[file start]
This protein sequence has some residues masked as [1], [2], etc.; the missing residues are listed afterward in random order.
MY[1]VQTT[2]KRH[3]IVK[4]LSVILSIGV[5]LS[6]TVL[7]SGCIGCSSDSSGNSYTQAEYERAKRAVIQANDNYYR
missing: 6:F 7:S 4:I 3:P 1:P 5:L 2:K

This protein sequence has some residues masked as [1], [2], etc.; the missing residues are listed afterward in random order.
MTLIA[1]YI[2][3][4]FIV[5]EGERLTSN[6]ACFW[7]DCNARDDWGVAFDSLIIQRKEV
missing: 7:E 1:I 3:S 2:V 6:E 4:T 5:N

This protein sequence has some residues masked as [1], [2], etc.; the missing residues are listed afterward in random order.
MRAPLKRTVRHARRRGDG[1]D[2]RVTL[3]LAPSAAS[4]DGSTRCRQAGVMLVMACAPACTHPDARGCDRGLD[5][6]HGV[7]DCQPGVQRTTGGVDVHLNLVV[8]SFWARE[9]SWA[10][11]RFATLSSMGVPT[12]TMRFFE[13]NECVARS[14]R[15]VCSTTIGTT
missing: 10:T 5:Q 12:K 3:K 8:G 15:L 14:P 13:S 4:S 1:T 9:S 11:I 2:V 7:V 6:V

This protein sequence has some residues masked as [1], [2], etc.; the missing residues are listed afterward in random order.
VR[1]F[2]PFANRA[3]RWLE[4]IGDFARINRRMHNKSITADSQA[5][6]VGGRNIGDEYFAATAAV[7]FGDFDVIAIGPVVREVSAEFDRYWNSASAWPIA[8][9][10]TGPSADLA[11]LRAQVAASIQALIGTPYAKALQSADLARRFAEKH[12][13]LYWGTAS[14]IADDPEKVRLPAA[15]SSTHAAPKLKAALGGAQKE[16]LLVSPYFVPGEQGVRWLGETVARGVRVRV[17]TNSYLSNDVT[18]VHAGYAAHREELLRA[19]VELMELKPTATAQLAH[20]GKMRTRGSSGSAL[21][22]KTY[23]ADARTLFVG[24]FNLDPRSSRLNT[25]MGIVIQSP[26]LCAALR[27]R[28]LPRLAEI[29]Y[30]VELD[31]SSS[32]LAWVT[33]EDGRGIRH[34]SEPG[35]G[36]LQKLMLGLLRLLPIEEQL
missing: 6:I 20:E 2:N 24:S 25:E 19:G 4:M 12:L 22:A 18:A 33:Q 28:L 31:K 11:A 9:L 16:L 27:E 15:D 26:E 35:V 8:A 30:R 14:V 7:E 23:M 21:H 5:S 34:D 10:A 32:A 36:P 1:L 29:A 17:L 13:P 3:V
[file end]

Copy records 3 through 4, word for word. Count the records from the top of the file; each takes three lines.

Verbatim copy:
This protein sequence has some residues masked as [1], [2], etc.; the missing residues are listed afterward in random order.
MRAPLKRTVRHARRRGDG[1]D[2]RVTL[3]LAPSAAS[4]DGSTRCRQAGVMLVMACAPACTHPDARGCDRGLD[5][6]HGV[7]DCQPGVQRTTGGVDVHLNLVV[8]SFWARE[9]SWA[10][11]RFATLSSMGVPT[12]TMRFFE[13]NECVARS[14]R[15]VCSTTIGTT
missing: 10:T 5:Q 12:K 3:K 8:G 15:L 14:P 13:S 4:S 1:T 9:S 11:I 2:V 7:V 6:V

This protein sequence has some residues masked as [1], [2], etc.; the missing residues are listed afterward in random order.
VR[1]F[2]PFANRA[3]RWLE[4]IGDFARINRRMHNKSITADSQA[5][6]VGGRNIGDEYFAATAAV[7]FGDFDVIAIGPVVREVSAEFDRYWNSASAWPIA[8][9][10]TGPSADLA[11]LRAQVAASIQALIGTPYAKALQSADLARRFAEKH[12][13]LYWGTAS[14]IADDPEKVRLPAA[15]SSTHAAPKLKAALGGAQKE[16]LLVSPYFVPGEQGVRWLGETVARGVRVRV[17]TNSYLSNDVT[18]VHAGYAAHREELLRA[19]VELMELKPTATAQLAH[20]GKMRTRGSSGSAL[21][22]KTY[23]ADARTLFVG[24]FNLDPRSSRLNT[25]MGIVIQSP[26]LCAALR[27]R[28]LPRLAEI[29]Y[30]VELD[31]SSS[32]LAWVT[33]EDGRGIRH[34]SEPG[35]G[36]LQKLMLGLLRLLPIEEQL
missing: 6:I 20:E 2:N 24:S 25:E 19:G 4:M 12:L 22:A 18:A 33:Q 28:L 31:K 11:A 9:L 16:L 27:E 15:D 26:E 35:V 8:A 30:R 14:V 7:E 23:M 21:H 5:S 34:D 10:A 32:A 36:P 1:L 29:A 17:L 13:P 3:V